The word artifact refers to something created by men for a specific reason (Fiorani et al., 2011). All the material objects are artifacts or tools modeled by human activities and require a project, a purpose, with an embodied intelligence and a creative activity.

Some important features, such as the size of the object and the idea of the project that supports the artifacts with a specific aim, are shown in a more complex concept, introduced by the definition of Wartofsky (1979) who, in Perception, representation and the forms of action: towards an historical epistemology, proposes a three-level hierarchy of artifacts: primary, secondary and tertiary artifacts.

The primary artifacts, are a fundamental tool for a possible mediation between the subject and the surrounding reality. These kinds of tools are designed for a practical action, such as the pen to write, the compass to draw a circle or the abacus for counting. These types of primary artifacts make the extension of the human potentiality possible, playing the role of cultural prosthetic for the interaction with the reality.

The secondary artifacts are the primary artifacts to the next level. In fact they imply a greater processing of primary artifacts, making it possible to interact, use, modify and process the primary artifacts. For example, the abacus has been widely used in the ancient world as a calculation tool within the commercial activities. The use of this tool is no longer just linked to the practical action it was created for (counting activities directly on the artifact) but is now linked to its modes of action. This second type of artifact offers the symbolic dimension that allows us to use the primary artifacts. Secondary artifacts are therefore representations of these modes of action.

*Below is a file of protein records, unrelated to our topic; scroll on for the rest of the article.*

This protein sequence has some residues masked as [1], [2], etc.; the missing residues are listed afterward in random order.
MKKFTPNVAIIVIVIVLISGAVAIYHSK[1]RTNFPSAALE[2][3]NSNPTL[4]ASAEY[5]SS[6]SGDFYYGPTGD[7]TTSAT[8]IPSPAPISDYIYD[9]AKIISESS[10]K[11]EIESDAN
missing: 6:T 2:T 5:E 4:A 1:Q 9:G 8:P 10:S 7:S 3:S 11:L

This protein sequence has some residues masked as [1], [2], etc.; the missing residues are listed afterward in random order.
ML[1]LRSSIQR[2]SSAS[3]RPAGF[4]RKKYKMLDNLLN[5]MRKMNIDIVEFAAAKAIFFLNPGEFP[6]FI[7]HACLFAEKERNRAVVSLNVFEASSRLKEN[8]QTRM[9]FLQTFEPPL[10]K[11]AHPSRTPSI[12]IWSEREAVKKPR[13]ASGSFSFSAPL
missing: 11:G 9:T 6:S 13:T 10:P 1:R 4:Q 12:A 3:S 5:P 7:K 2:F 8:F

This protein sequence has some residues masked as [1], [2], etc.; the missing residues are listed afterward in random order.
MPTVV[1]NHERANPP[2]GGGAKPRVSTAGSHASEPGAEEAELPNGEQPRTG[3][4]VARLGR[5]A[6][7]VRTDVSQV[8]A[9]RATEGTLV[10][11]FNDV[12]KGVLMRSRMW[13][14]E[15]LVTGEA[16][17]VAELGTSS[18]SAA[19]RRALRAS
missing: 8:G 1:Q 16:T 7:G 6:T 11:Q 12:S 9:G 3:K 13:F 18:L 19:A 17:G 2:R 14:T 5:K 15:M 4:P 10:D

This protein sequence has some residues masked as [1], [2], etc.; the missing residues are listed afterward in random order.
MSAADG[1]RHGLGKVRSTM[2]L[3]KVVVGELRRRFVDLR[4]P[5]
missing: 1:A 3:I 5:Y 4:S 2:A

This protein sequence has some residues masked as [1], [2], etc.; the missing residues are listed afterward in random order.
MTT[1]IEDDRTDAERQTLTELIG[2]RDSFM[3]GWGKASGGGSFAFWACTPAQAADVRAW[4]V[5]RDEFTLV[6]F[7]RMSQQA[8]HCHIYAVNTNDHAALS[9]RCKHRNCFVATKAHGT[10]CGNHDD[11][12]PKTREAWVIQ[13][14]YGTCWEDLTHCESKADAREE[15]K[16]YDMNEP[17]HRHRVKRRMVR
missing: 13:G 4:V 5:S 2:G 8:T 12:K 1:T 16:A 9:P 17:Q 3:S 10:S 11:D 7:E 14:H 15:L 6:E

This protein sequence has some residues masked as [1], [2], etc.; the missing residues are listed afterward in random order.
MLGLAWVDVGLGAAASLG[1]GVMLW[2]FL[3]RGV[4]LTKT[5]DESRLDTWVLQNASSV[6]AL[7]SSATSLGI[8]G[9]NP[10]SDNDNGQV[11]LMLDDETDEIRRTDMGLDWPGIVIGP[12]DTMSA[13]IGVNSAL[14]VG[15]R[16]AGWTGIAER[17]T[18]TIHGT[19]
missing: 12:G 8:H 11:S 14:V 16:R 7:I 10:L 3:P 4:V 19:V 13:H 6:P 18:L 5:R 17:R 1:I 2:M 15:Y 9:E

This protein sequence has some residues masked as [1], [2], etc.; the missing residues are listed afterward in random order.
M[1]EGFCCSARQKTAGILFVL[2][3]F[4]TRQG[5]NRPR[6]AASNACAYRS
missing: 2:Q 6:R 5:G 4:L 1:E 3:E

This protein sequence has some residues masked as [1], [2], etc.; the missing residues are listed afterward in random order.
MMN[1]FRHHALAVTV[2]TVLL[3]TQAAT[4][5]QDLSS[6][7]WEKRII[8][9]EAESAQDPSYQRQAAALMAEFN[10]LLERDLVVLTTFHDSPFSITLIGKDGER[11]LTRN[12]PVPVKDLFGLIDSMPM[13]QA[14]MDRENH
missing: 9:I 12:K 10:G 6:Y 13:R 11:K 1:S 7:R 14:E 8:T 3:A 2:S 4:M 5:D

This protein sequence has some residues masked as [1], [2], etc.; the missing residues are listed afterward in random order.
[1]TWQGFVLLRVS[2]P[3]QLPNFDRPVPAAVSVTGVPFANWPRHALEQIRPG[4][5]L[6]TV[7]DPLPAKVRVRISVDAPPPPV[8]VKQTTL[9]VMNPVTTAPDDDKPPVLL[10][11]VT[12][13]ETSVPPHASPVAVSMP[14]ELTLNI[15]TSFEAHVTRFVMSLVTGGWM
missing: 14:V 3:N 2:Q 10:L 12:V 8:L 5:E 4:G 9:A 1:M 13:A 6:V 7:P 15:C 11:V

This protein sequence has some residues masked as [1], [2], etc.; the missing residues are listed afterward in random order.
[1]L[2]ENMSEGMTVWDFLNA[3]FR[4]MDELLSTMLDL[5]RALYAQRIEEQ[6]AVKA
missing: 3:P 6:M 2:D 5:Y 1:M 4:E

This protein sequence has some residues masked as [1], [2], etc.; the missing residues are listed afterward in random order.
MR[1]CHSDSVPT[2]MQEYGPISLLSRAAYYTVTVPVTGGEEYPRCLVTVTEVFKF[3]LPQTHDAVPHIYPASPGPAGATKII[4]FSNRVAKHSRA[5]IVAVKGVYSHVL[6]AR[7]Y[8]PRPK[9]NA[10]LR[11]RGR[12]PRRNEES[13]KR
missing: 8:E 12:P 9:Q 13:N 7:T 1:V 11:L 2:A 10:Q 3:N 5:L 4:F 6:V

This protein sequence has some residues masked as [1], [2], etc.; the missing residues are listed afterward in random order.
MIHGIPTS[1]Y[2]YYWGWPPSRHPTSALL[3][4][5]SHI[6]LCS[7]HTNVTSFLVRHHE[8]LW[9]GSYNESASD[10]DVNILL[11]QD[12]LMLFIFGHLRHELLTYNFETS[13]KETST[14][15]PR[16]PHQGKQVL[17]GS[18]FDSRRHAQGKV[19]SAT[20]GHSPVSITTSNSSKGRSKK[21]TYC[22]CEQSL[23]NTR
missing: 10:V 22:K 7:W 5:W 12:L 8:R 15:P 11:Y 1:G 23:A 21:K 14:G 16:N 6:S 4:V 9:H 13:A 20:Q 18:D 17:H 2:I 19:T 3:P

The tertiary artifacts are the further elaboration of the secondary artifacts, thus reaching the meta-cognitive dimension. This latter type leads to a more independent level of schemes, logical perspectives and models that Wartofsky defines as 'imagined worlds' autonomous and independent from the practical activity. Tertiary artifacts are no longer linked to the practical action of the reality, they exist as a separate world: the theoretical one.

In general, the understanding of the concept of artifact is the base to consider the human dimension in its historical and environmental context: think of the cultures of the past who can tell of past experiences and behavior patterns through the tools they used, the works and artistic rituals. Artifacts condense the signs of their cultural-historical development in which they are designed (Ligorio, 2003) and are progressively recreated through their own use, that continuously change and evolve themselves.